Sex Education and Parents
For parents, the whole area of ‘sex education’ can feel like a minefield. How do you bring it up? What do you bring up? What do they need to know? How much do they need to know? Considering that most parents’ own experience of sex education may have been either sparse or non-existent, the whole area can be a bit over-whelming.
Quite often we approach the area of ‘sex education’ as something to get done (and over with!!). Have you ever asked your friends ‘Did you give him the talk yet?’ Have you ever breathed a sigh of relief when you have received a note from the school asking for your permission for your child to attend an RSE (Relationships and Sexuality Education) talk! If only it were that simple. We now know that RSE needs to encompass so much more than just biology and facts. This is vital as our young people are bombarded with messages from media – TV, movies and social media. In fact we now know that for many young people the internet has become the ‘default sex educator’.
Our approach to RSE therefore needs to counteract and challenge these influences. Our experience at SouthWest Counselling in delivering workshops in secondary schools is of having to correct misunderstandings and re-educate young people. Often we hear that young people would like parents to be able to talk to them about relationships and sex however our experience is that many parents baulk at the idea of it ..’Oh God that is embarrassing’ they say or ‘sure they don’t have a clue’. This is why the ideal scenario is for schools and parents to work together to support and educate our children.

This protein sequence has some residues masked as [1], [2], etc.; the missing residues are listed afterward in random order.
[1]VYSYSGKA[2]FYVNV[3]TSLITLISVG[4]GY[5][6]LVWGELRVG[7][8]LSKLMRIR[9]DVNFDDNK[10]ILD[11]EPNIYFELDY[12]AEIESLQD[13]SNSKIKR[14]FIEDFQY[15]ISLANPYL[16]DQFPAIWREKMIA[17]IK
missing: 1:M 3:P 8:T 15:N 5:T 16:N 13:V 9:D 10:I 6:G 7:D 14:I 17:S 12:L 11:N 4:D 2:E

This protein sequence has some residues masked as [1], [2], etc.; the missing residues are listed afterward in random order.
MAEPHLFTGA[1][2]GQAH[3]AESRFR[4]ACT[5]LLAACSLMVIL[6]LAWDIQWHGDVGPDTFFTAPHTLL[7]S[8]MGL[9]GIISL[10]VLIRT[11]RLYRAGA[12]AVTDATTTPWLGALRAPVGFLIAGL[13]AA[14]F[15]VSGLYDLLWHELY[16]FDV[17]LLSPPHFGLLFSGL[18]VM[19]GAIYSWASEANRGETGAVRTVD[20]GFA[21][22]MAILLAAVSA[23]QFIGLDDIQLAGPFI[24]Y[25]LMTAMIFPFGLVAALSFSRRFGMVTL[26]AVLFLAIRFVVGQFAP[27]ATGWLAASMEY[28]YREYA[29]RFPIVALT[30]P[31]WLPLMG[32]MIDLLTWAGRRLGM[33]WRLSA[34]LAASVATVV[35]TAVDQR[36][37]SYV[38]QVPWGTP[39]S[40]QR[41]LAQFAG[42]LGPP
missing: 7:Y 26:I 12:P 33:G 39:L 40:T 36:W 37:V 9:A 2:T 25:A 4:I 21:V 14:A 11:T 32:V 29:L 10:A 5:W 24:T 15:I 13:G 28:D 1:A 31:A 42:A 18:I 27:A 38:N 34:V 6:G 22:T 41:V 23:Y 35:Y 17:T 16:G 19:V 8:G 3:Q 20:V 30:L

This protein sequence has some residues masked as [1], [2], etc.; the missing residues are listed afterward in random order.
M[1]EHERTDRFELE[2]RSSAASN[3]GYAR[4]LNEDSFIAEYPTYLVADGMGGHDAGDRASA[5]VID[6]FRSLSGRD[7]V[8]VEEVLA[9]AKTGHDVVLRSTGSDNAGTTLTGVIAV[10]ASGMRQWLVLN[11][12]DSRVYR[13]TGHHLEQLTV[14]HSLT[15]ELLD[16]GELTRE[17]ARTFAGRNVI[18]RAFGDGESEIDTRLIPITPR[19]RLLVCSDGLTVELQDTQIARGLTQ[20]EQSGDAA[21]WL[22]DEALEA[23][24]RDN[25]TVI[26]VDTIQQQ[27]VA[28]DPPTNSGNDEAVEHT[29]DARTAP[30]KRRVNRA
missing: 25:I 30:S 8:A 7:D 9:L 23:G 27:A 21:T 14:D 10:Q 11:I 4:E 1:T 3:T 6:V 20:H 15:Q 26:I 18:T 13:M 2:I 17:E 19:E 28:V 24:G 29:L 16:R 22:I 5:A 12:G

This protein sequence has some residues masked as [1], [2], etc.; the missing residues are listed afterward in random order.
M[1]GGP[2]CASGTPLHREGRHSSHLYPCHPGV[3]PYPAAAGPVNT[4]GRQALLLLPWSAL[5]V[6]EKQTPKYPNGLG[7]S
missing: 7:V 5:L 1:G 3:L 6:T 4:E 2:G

So where does the parent begin – remember don’t let the phrase ‘you don’t have a clue’ put you off. First of all – have faith in your ability to influence your child. You are doing it already. Sex education is happening continuously in the home where your messages and values are absorbed by your children. They learn through our relationships where respect and empathy are valued, through touch and behaviour, and through messages spoken and unspoken.
Suggestion for the week: Take time to link with your teenager and look for ‘teachable’ moments. So for example take time to watch a TV programme with them. Maybe you could make a comment on something you are seeing – the story lines in Home and Away should give you a lot of cues – e.g saying ‘I’m not sure that was a respectful or healthy way to deal with a relationship problem’.
From our work with young people, it appears more and more young people are viewing pornography at an earlier age. The average age globally that a young person first views pornography on the internet is 11 years – ‘but here in County Kerry that can’t be the case. can it? We will discuss this in more detail next week and how to address the topic of pornography with young people
South West Counselling Centre will run workshops in the Autumn on “Sex Education – What parents can do”
SouthWest Counselling Centre Killarney provides affordable professional counselling to children, adolescents adults and couples – both at its Killarney Centre (Lewis Road) and at Kenmare Family Centre. email@example.com. Kerry LifeLine provides FREE counselling and support to anyone feeling suicidal or bereaved through suicide. firstname.lastname@example.org. To make an appointment call 064 6636416.
SouthWest Counselling Centre is a not-for-profit organization. All funds raised through fundraising go directly to service provision.